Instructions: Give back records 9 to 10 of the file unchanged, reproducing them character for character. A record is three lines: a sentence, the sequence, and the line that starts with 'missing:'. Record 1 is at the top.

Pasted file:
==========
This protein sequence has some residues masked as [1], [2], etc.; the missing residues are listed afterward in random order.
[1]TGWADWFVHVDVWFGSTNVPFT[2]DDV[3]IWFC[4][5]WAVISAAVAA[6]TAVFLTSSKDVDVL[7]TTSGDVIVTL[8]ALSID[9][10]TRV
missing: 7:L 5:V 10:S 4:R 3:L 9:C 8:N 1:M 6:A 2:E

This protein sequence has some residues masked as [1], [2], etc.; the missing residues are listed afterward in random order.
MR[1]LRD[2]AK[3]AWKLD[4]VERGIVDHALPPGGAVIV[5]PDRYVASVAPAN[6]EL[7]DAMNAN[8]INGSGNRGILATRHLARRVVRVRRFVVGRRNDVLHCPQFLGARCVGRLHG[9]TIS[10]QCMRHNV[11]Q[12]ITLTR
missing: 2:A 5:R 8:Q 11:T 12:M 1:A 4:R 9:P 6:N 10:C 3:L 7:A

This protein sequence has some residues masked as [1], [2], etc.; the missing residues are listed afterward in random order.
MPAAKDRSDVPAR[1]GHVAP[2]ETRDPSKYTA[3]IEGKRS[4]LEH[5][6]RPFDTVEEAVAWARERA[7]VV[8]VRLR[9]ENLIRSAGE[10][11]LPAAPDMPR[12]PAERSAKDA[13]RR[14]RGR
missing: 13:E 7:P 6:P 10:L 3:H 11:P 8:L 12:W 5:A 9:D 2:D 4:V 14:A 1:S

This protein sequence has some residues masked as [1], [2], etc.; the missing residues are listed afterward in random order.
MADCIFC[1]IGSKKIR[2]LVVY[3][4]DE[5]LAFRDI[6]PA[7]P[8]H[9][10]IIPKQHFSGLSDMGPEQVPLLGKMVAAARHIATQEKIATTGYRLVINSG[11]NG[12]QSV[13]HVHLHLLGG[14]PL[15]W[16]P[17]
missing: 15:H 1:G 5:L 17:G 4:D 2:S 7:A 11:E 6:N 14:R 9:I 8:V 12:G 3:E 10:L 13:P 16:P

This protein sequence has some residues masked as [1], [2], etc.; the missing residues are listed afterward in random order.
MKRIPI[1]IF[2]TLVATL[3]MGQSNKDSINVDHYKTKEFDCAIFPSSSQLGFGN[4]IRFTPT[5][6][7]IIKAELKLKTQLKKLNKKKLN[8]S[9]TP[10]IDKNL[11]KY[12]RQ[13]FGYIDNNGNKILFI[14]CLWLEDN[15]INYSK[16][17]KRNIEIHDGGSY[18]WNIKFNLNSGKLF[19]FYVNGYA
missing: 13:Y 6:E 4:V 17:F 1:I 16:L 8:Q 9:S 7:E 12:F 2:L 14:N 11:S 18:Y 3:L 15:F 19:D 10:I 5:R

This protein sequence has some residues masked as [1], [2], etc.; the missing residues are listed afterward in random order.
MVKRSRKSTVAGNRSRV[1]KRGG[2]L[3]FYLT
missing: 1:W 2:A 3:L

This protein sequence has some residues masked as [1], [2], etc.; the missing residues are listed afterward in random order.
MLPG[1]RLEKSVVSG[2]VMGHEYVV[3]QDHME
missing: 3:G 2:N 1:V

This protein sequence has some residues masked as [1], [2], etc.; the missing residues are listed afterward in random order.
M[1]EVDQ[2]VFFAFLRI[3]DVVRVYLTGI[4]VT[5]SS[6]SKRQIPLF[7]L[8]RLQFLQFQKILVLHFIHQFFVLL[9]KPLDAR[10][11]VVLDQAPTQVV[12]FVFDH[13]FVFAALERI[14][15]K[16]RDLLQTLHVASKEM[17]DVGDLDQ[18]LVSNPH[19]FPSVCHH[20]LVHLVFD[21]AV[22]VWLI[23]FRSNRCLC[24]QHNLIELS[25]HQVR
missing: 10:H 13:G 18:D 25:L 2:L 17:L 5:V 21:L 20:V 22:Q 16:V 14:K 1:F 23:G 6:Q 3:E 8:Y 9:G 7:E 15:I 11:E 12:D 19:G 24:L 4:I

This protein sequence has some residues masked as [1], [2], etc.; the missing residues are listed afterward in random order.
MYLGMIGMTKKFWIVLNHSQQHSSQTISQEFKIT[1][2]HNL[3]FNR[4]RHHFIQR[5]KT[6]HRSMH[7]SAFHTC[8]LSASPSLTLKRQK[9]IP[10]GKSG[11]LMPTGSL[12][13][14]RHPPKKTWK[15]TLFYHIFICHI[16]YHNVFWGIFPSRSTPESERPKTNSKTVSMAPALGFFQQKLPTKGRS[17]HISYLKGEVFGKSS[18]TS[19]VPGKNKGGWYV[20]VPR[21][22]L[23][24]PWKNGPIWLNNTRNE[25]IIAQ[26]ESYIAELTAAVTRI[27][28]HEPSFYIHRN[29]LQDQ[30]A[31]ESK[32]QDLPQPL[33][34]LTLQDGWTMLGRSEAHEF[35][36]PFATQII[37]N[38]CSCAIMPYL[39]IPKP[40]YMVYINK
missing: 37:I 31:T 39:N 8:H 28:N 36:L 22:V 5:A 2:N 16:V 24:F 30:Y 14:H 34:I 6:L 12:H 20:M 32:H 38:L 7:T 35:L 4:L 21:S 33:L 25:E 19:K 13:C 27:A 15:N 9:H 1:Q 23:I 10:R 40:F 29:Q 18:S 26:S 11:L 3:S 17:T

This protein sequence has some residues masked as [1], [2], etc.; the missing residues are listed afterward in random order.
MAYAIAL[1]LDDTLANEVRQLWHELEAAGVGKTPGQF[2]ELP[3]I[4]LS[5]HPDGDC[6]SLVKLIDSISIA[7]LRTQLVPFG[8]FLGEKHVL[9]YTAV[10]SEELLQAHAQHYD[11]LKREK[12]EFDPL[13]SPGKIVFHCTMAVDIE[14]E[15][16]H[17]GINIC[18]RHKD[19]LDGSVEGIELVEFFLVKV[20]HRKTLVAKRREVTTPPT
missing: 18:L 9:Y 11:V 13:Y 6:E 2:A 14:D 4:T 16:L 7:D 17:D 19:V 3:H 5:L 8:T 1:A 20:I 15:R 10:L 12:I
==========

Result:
This protein sequence has some residues masked as [1], [2], etc.; the missing residues are listed afterward in random order.
MYLGMIGMTKKFWIVLNHSQQHSSQTISQEFKIT[1][2]HNL[3]FNR[4]RHHFIQR[5]KT[6]HRSMH[7]SAFHTC[8]LSASPSLTLKRQK[9]IP[10]GKSG[11]LMPTGSL[12][13][14]RHPPKKTWK[15]TLFYHIFICHI[16]YHNVFWGIFPSRSTPESERPKTNSKTVSMAPALGFFQQKLPTKGRS[17]HISYLKGEVFGKSS[18]TS[19]VPGKNKGGWYV[20]VPR[21][22]L[23][24]PWKNGPIWLNNTRNE[25]IIAQ[26]ESYIAELTAAVTRI[27][28]HEPSFYIHRN[29]LQDQ[30]A[31]ESK[32]QDLPQPL[33][34]LTLQDGWTMLGRSEAHEF[35][36]PFATQII[37]N[38]CSCAIMPYL[39]IPKP[40]YMVYINK
missing: 37:I 31:T 39:N 8:H 28:N 36:L 22:V 5:A 2:N 16:V 24:F 30:Y 14:H 34:I 6:L 12:H 20:M 32:H 38:L 7:T 35:L 4:L 21:S 33:L 25:E 19:K 13:C 27:A 15:N 9:H 1:Q 23:I 10:R 40:F 29:Q 18:S 26:S 11:L 3:S 17:T

This protein sequence has some residues masked as [1], [2], etc.; the missing residues are listed afterward in random order.
MAYAIAL[1]LDDTLANEVRQLWHELEAAGVGKTPGQF[2]ELP[3]I[4]LS[5]HPDGDC[6]SLVKLIDSISIA[7]LRTQLVPFG[8]FLGEKHVL[9]YTAV[10]SEELLQAHAQHYD[11]LKREK[12]EFDPL[13]SPGKIVFHCTMAVDIE[14]E[15][16]H[17]GINIC[18]RHKD[19]LDGSVEGIELVEFFLVKV[20]HRKTLVAKRREVTTPPT
missing: 18:L 9:Y 11:V 13:Y 6:E 2:A 14:D 4:T 16:L 7:D 17:D 19:V 3:H 5:L 8:T 1:A 20:I 15:R 10:L 12:I